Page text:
What were the results of the public consultations?

During the fall of 2019, the Project partners engaged in a public consultation process to gather insight and information from the Community of Practice with respect to the issue of workplace sexual harassment.

Here you will find a summary of the outcomes of these public consultations, presented in three categories: (1) barriers and challenges, (2) immature policies and responses, and (3) training and resource needs.

Power Dynamics and Fear

  • Harassers are often in a position of power over the targeted person (manager/employee, instructor/student, tenured/new employees) or bound by historical or societal norms relating to power (sex, gender expression, race, religion, sexual orientation, etc.)
  • Fear of not being believed or taken seriously

Discrimination, Lack of Understanding and Culture of Tolerance

  • Lack of education and understanding, stigma, and intolerance with respect to sex, gender identity, gender expression and sexual orientation leads to assumptions, microaggressions, inappropriate sexualized comments and questions
  • Intersectionality – for LGBTQ2S+ members, workplace sexual harassment is typically not the first or only form of harassment they have faced; many are hesitant to “rock the boat” and face further negative consequences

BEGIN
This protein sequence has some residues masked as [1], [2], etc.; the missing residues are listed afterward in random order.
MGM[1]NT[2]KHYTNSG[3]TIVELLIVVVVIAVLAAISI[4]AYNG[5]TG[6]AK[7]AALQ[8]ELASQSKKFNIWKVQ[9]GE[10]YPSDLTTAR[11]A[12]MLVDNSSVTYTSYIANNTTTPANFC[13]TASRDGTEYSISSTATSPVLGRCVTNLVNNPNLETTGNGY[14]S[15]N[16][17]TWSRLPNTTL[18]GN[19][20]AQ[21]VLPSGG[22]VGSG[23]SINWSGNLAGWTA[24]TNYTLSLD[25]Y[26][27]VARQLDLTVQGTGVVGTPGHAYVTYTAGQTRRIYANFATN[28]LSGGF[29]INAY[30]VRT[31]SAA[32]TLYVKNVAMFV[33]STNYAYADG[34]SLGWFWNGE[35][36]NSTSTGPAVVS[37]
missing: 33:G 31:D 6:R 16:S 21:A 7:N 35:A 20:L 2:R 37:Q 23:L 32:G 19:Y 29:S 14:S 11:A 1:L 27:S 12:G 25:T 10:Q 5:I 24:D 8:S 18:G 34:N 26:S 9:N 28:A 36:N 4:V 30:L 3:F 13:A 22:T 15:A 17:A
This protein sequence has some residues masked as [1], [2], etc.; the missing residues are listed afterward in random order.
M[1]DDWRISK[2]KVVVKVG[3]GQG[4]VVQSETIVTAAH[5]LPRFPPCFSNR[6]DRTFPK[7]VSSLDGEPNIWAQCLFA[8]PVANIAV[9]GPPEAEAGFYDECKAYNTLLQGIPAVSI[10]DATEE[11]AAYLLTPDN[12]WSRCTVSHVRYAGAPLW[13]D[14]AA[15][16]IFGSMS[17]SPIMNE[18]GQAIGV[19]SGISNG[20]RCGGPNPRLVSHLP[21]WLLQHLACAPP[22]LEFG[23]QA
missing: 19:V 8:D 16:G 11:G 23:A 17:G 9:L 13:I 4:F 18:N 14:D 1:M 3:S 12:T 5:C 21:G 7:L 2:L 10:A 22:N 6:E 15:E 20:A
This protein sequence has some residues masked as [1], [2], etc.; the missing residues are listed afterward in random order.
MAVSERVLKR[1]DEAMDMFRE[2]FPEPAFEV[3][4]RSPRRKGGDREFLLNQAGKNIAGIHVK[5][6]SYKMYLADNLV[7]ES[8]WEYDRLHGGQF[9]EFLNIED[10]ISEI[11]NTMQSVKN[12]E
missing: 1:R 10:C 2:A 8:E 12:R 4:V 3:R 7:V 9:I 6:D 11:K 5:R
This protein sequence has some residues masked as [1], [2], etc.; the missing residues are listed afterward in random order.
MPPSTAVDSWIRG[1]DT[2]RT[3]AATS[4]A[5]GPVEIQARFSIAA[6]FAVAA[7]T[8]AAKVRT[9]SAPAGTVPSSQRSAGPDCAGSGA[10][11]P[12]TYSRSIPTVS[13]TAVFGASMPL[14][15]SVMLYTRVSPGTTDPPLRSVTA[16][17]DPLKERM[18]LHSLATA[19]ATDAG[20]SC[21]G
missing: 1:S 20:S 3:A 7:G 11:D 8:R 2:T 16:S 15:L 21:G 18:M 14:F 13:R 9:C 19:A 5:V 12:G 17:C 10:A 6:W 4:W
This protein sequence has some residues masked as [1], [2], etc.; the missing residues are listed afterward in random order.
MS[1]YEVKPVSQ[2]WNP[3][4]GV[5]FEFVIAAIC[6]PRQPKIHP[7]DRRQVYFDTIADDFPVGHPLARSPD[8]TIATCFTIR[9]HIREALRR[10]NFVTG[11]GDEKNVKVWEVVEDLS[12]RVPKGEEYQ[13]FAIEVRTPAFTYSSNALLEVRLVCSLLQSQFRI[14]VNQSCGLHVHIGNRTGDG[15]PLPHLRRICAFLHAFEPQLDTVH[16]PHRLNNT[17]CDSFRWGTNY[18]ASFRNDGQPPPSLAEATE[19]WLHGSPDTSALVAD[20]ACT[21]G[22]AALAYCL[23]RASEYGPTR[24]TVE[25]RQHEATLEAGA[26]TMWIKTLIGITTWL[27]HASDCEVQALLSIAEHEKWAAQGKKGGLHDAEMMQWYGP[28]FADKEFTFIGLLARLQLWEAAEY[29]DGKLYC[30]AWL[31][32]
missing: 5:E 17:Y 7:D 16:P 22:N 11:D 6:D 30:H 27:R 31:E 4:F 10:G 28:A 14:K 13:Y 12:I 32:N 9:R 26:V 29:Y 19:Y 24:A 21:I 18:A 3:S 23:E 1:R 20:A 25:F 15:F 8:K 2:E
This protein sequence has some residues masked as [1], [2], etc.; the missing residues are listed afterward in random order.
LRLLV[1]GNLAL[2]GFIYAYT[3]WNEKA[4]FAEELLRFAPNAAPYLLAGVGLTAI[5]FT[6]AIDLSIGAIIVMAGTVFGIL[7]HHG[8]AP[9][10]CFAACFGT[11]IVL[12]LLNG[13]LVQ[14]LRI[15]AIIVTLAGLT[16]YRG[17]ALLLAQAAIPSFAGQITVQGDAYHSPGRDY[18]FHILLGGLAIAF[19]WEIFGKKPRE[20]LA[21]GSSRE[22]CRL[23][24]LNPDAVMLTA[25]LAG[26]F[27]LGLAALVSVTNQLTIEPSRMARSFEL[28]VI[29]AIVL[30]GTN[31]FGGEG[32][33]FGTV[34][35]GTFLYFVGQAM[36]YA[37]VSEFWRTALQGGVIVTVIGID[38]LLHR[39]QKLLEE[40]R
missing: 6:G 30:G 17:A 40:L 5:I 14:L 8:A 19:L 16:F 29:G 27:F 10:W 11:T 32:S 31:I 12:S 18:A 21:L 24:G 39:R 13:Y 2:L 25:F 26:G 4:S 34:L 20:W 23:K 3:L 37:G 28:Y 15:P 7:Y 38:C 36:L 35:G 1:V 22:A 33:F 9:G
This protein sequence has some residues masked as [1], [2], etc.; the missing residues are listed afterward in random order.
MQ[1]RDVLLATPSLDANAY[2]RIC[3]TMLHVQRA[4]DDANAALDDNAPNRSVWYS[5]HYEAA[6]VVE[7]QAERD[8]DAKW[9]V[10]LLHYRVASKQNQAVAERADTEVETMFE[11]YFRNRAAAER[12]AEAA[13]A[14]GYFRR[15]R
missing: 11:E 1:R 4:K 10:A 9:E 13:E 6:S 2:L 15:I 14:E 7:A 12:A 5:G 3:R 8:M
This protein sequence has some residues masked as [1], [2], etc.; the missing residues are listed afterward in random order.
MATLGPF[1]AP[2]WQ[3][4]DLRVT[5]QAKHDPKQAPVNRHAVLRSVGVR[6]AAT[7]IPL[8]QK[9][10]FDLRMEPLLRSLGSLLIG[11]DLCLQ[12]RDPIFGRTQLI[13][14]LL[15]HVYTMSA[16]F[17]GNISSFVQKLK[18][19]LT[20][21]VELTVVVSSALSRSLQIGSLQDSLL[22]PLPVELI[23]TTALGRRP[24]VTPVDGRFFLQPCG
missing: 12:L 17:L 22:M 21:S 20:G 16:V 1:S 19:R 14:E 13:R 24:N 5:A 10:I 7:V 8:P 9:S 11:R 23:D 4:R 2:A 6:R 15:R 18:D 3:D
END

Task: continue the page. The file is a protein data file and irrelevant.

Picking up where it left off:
• Overt forms of traditional WSH have largely been replaced with “microaggressions” – hostile, derogatory and negative slights and insults
  • Leaders/managers who engage in and/or condone inappropriate workplace behaviour send a clear message that the behaviour is not taken seriously
  • Bias – there is a perceived bias on the part of those responsible for handling internal complaints, as they are employed by the same organization
  • Lack of confidentiality in internal complaint processes
  • Existing policies are binary in nature (male/female) – they fail to explain “sexist” and “sexualized” conduct
  • Reporting processes are unclear
  • Persons experiencing harassment lack support (counselling/advice)
  • Lack of Autonomy and Poor Communication – targets have little control over the process and receive little communication once allegations are raised

Workers and workplaces need training in:

  • Workplace sexual harassment sensitivity and awareness
  • Bystander training
  • Trauma-informed practice
  • Leadership
  • Investigation

Employers and workplaces need resources such as:

  • Harassment Policy
  • Communication Protocol
  • Flow Chart for Complaints
  • Resource Map